China’s love for crayfish has created a multi-billion business in and out of the country.
Also called freshwater lobsters, mountain lobsters, or crawdads, crayfish resemble small lobsters. They’re considered as the more affordable type of crustaceans, and continues to get more and more popular.
These crustaceans are especially popular with millennials, who are using it as social tools. Qianjiang City in the country’s Hubei province, meanwhile, continues to be the one of the biggest crayfish suppliers in the world.
Millennial crayfish craving
A June report by the South China Morning Post reveals that the demand for crawfish in the country alone has employed five million people, making hundreds of thousands of tonnes each year.
Zhu Danpeng, an analyst with China Branding Institute, said in the same article that “crayfish night-outs” are now becoming a social tool for millennials in the country: “They get to chat with each other in a casual setting when having the messy feast.”
According to China’s Ministry of Agriculture, the young crayfish eaters are expected to “fuel an explosive growth of the current 14.66 billion yuan (US$2.15 billion) industry in years to come.”
It did not use to be like this, however. Crayfish wasn’t always this popular in the country—they were farmers’ worst nightmare, as they razed the fields, destroying rice seedlings, and making it very difficult to grow crops.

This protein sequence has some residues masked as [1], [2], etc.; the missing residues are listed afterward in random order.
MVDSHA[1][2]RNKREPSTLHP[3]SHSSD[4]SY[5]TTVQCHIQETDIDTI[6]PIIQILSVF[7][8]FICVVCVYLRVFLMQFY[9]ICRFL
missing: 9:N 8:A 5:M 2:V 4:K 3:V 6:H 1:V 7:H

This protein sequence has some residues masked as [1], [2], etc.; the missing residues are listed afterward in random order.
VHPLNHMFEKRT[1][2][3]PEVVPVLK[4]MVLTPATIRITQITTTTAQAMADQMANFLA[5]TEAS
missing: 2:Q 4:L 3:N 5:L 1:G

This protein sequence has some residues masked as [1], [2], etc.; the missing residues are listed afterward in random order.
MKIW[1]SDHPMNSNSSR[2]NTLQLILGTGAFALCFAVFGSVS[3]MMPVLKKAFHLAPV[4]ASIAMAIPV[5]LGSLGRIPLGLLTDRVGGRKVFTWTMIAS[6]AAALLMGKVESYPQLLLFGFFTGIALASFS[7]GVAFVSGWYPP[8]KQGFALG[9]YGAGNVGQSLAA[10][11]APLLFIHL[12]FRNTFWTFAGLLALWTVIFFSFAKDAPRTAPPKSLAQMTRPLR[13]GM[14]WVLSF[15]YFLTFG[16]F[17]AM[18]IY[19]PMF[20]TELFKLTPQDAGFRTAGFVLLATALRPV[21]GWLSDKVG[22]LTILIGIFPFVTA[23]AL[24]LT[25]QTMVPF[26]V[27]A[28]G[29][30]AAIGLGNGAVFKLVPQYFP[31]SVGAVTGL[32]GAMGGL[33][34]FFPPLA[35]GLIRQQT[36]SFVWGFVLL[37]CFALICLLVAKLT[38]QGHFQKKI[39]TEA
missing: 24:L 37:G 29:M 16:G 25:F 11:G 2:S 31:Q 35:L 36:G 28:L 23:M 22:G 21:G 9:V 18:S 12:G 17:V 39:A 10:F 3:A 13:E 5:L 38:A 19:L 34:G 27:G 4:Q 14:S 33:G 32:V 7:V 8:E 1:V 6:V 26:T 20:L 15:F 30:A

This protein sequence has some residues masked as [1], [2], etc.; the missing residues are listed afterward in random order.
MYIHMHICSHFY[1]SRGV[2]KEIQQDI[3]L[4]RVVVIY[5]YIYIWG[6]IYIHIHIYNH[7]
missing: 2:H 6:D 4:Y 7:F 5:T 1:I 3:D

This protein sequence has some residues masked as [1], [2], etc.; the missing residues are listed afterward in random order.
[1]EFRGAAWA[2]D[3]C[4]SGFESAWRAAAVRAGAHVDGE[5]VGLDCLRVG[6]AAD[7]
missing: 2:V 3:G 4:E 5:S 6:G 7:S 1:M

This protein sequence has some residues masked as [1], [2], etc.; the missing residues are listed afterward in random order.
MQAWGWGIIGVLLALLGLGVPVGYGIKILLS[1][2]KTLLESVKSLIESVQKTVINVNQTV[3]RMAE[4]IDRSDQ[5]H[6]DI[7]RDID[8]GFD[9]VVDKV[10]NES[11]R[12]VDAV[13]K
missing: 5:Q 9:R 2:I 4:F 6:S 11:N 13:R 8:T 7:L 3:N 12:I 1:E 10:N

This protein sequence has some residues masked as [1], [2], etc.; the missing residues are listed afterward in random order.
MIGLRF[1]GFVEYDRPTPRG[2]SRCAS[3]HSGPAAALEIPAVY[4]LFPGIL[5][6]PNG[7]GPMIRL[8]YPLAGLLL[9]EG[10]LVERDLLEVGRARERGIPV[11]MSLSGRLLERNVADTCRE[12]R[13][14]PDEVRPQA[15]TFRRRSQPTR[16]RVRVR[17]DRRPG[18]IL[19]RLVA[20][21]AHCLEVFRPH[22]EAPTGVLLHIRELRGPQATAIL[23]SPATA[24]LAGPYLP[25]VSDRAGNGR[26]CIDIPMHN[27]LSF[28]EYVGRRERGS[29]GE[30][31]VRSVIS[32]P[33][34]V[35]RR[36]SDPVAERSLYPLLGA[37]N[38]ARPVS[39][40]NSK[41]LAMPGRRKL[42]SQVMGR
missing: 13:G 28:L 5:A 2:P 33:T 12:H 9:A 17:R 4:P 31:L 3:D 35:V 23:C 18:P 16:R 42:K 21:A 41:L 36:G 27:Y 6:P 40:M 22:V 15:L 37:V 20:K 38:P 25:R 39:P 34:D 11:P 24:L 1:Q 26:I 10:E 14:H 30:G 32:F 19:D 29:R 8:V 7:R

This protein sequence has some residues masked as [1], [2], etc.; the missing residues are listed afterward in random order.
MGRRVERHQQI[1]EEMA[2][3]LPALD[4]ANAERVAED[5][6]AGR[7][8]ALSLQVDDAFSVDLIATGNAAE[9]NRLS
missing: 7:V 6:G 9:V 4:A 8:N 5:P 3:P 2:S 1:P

Growth in Qianjiang City
Qianjiang city is currently country’s biggest exporter of crayfish. The city, which is on the Yangtze River, is the perfect environment for the crustaceans.
It is believed that crayfish were brought to China’s Jiangsu province by a Japanese merchant in the 1920s.They then appeared in Qianjiang’s Juianghan Plain about three decades ago. It was sometime in the 1990s when the popularity really swept across the country.
There are a number of ways these crustaceans are enjoyed in China: served with Sichuan peppers and hot chili, or steamed.
According to Global Times, the crayfish industry has been receiving government support since 2001—the goal is to reach the annual production of 4 billion crayfish by 2020.
Crayfish creates $2 billion export business
China is now the world’s biggest producer and exporter of crayfish. These crustaceans, which this year made a 32% jump in consumption by China alone, has made its way to other countries as well.
According to a 2016 report by Xinhua, two out of three crayfish consumed in Europe comes from Qianjiang. A whopping $190 million worth of crayfish was reportedly sold to foreign buyers in 2015 alone.
China’s annual output of crayfish is 70 percent of the world’s total, and 80 percent of the crayfish that’s produced in Qianjiang are exported to Europe and the Unites States pre-cooked.
“In the past, we sent technicians abroad to learn about European people’s taste. Now we pay top dollar to get European chefs to work in Qianjiang,” Xinhua quotes said Zheng Zhonglong, general manager of Hubei Laker Group, as saying.
The revenue for Qianjiang’s crayfish online has also increased significantly, with the domestic market reading over 100 yuan in the past two years.
The trend and high demand have also paved way to festivities celebrating crayfish, like cooking schools dedicated to crayfish and crayfish festivals, which was just celebrated in Jiangsu last June.